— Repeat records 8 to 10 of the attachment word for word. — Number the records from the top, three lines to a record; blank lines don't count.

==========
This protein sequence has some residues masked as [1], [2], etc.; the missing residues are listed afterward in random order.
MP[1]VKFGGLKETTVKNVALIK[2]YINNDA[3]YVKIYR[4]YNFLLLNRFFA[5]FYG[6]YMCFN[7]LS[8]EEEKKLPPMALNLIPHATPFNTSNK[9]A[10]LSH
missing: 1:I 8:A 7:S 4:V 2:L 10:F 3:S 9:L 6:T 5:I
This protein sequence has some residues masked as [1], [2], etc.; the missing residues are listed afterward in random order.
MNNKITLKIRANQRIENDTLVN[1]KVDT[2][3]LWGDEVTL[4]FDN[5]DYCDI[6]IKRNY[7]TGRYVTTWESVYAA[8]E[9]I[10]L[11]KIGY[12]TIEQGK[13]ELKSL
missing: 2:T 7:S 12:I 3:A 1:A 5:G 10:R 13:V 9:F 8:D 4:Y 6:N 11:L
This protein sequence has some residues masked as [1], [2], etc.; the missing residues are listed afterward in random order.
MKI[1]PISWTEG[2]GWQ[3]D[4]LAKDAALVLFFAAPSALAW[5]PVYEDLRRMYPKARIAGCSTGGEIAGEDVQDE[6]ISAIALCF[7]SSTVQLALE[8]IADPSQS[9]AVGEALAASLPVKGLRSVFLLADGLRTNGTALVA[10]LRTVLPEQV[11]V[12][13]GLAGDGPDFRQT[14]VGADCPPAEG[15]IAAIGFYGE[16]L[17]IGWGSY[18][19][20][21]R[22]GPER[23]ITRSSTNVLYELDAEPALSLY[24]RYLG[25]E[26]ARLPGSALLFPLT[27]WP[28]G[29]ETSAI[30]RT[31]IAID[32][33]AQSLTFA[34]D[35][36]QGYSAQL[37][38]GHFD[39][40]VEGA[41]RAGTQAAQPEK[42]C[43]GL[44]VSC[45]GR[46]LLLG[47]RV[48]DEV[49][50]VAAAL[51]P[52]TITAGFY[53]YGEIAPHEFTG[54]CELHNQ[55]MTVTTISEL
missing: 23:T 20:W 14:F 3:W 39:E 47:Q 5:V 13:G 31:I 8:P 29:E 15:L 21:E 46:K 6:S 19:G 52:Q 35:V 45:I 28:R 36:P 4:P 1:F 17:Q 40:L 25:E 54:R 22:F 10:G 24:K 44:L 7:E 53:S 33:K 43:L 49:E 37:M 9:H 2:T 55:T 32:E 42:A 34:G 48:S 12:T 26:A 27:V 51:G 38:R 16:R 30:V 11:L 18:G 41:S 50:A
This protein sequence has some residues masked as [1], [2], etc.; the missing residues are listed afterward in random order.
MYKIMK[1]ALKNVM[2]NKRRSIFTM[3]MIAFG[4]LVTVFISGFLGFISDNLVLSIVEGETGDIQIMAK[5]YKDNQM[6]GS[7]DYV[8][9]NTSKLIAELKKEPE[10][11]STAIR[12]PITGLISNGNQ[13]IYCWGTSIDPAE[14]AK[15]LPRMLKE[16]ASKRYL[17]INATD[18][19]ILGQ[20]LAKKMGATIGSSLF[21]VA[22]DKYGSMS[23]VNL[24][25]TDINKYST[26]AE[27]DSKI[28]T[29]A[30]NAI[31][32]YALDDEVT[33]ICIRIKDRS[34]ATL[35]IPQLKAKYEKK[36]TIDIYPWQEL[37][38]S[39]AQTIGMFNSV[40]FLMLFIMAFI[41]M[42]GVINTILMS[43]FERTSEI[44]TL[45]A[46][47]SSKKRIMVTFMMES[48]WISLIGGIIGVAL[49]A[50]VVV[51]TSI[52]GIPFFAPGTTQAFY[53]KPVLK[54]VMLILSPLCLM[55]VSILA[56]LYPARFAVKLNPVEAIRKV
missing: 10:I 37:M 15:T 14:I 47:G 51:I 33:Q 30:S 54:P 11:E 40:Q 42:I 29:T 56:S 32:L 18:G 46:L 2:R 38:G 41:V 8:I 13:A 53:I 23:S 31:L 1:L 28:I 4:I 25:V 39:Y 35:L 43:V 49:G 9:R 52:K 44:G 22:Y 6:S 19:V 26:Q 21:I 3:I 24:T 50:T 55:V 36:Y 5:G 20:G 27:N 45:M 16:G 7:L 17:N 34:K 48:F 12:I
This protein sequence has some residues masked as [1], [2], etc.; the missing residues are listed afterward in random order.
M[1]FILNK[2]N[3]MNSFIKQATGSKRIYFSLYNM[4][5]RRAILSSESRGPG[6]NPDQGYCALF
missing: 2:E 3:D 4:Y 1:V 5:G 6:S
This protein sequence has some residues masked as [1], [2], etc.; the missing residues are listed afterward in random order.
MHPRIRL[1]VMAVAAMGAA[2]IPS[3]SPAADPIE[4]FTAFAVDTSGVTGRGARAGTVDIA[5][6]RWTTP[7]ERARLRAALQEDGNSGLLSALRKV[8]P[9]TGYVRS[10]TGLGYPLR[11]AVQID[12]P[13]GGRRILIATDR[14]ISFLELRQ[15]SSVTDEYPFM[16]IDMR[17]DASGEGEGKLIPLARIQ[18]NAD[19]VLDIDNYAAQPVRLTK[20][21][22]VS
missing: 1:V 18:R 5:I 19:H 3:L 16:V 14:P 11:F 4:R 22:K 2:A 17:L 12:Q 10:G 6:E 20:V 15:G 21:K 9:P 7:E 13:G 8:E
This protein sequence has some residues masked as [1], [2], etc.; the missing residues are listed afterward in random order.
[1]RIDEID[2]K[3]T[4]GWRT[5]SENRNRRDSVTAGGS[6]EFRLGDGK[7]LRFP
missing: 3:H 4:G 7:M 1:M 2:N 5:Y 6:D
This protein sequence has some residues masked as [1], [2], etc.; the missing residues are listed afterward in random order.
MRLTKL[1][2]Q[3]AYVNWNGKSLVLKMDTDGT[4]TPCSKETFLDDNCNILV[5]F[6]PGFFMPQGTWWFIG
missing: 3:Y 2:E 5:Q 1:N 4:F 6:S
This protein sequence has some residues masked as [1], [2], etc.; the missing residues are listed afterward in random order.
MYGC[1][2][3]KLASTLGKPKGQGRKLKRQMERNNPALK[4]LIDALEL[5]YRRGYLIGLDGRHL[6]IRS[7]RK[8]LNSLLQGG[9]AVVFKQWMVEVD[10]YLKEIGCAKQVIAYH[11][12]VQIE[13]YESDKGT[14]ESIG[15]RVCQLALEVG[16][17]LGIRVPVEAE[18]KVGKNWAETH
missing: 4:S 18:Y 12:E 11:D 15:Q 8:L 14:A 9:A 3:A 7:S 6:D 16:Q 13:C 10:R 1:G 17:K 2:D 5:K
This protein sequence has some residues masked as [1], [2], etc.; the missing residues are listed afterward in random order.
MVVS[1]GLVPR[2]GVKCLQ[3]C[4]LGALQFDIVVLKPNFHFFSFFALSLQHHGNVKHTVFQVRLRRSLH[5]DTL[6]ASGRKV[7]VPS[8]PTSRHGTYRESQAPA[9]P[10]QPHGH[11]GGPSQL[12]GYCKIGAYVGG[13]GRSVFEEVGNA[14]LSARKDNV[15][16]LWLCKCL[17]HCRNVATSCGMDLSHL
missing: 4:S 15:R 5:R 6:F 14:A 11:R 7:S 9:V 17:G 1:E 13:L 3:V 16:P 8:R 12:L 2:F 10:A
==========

This protein sequence has some residues masked as [1], [2], etc.; the missing residues are listed afterward in random order.
MRLTKL[1][2]Q[3]AYVNWNGKSLVLKMDTDGT[4]TPCSKETFLDDNCNILV[5]F[6]PGFFMPQGTWWFIG
missing: 3:Y 2:E 5:Q 1:N 4:F 6:S
This protein sequence has some residues masked as [1], [2], etc.; the missing residues are listed afterward in random order.
MYGC[1][2][3]KLASTLGKPKGQGRKLKRQMERNNPALK[4]LIDALEL[5]YRRGYLIGLDGRHL[6]IRS[7]RK[8]LNSLLQGG[9]AVVFKQWMVEVD[10]YLKEIGCAKQVIAYH[11][12]VQIE[13]YESDKGT[14]ESIG[15]RVCQLALEVG[16][17]LGIRVPVEAE[18]KVGKNWAETH
missing: 4:S 18:Y 12:E 11:D 15:Q 8:L 14:A 9:A 3:A 7:S 6:D 16:Q 13:C 10:R 1:G 17:K 2:D 5:K
This protein sequence has some residues masked as [1], [2], etc.; the missing residues are listed afterward in random order.
MVVS[1]GLVPR[2]GVKCLQ[3]C[4]LGALQFDIVVLKPNFHFFSFFALSLQHHGNVKHTVFQVRLRRSLH[5]DTL[6]ASGRKV[7]VPS[8]PTSRHGTYRESQAPA[9]P[10]QPHGH[11]GGPSQL[12]GYCKIGAYVGG[13]GRSVFEEVGNA[14]LSARKDNV[15][16]LWLCKCL[17]HCRNVATSCGMDLSHL
missing: 4:S 15:R 5:R 6:F 14:A 11:R 7:S 9:V 17:G 1:E 13:L 3:V 16:P 8:R 12:L 2:F 10:A